1 Peter 2:4–5 (NKJV)
4 Coming to [Jesus] as to a living stone, rejected indeed by men, but chosen by God and precious, 5 you also, as living stones, are being built up a spiritual house, a holy priesthood, to offer up spiritual sacrifices acceptable to God through Jesus Christ.

Today is the first Sunday of Advent, the time of year when we recall both God’s promise to our fathers that one day He would send a Son of Adam to rescue us from sin and death and God’s promise to us that one day that Son shall return in glory to vindicate all who trust Him. It is this Son who is the subject of Peter’s epistle – for it is to Him that we come in faith. He is the One who was born of Mary; He who was conceived by the Spirit; He who is the object of our faith.

Peter describes Him as a living stone, the foundation stone of God’s Holy City Jerusalem, the cornerstone of God’s Temple. This stone, Peter tells us, was rejected indeed by men – rather than bowing before Him in worship and praise, we crucified Him. So deep is our ailment as human beings that we rejected the One who would deliver us, killed the physician who would heal us, trampled the shepherd who would lead us, and murdered the king who would rule us.

Yet it is this stone, Peter tells us, that was chosen by God and precious. The One we crucified rose again from the dead. He is the Living Stone chosen by God to build up a Temple, a spiritual house, to the glory of God’s Name and to establish a universal priesthood to offer up spiritual sacrifices to the Lord. So how does He build this Temple? Establish this priesthood? As the Living Stone, Jesus builds God’s Temple out of living stones; He sends forth His Spirit and imparts His resurrection life to men and women and children who are, by nature, spiritually dead. He causes our hearts of stone to live, to beat again, that we might become living stones, members of a spiritual house, and priests of God Most High.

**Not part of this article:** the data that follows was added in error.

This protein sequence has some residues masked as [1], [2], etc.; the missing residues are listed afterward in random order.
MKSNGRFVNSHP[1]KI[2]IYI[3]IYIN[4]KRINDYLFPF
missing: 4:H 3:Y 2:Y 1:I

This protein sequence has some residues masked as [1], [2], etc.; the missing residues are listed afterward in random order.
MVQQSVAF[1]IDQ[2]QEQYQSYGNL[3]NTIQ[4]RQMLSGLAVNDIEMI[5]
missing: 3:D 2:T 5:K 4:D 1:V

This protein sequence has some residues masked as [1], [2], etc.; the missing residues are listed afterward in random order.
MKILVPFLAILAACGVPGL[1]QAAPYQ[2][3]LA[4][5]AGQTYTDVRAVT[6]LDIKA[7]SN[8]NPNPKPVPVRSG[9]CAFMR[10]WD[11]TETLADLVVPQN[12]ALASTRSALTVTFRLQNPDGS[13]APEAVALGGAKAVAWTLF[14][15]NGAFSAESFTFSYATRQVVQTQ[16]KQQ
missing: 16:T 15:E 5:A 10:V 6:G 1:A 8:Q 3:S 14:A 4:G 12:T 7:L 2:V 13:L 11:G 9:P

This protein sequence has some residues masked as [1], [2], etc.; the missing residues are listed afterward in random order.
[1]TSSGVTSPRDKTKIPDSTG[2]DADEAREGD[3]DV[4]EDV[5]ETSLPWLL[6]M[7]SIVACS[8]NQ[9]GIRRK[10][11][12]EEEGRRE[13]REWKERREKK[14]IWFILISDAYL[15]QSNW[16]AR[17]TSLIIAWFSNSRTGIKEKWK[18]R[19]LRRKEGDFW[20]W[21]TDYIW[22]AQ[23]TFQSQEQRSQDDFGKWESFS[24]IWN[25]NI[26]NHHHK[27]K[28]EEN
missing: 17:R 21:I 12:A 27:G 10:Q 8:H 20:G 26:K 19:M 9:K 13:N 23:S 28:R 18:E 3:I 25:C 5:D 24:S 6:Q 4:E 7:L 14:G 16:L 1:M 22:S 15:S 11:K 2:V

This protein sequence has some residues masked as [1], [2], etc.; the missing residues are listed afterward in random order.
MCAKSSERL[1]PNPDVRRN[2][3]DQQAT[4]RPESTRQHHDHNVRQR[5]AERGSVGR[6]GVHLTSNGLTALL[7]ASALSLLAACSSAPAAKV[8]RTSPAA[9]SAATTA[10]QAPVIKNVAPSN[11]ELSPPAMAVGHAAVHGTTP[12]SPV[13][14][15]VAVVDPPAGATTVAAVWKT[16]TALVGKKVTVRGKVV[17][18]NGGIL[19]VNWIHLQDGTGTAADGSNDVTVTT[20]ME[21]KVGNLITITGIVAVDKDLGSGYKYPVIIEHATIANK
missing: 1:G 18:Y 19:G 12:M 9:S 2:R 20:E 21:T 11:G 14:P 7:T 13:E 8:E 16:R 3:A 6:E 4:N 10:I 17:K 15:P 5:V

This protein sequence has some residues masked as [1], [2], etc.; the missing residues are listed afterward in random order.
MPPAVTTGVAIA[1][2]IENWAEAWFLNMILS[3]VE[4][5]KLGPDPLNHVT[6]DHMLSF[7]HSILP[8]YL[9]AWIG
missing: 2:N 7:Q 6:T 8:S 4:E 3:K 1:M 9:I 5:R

So why has God enlivened our stony hearts? Why is He constructing a spiritual Temple from us naturally lifeless stones? Why is He establishing a holy priesthood from us sinful men and women? Peter gives us the answer – to offer up spiritual sacrifices acceptable to God through Jesus Christ. In other words, God has enlivened us that we might worship Him. Listen to the 9th verse of this same chapter:
But you are a chosen generation, a royal priesthood, a holy nation, His own special people, that you may proclaim the praises of Him who called you out of darkness into His marvelous light;

God has chosen us that we might sing His praises, declare the wonders of His grace, and extol His excellencies. As Jesus told the Samaritan woman, “God is seeking people to worship Him.”

This Advent our sermons focus once again on Jesus in the Psalms. As we consider the psalms, I would remind you why God has given them to us in the first place – they are meant to be sung. God saved you that you might proclaim His praises, that you might offer up spiritual sacrifices, that you might offer up the fruit of your lips to God. Singing praise to God is not optional – it is the reason God delivered you from your sin. So sing – don’t be self-conscious. Sing; don’t make excuses. Sing; don’t deprive the assembly of your voice. Make a joyful noise to the Lord all the earth!

As we gather in the Lord’s presence to praise Him, therefore, let us lift up our voices with joy remembering that God has saved us so that we might praise Him. Let us not mumble; let us not be silent in coldness of heart; let us not complain or grumble at God’s ordering our affairs. He saved us that we might offer up spiritual sacrifices acceptable to God through Jesus Christ. So reminded that we were saved to sing His praises, let us confess that we have failed to praise the Lord as we ought – and let us kneel as we confess our sin together. We will have a time of silent confession followed by the corporate confession in your bulletin.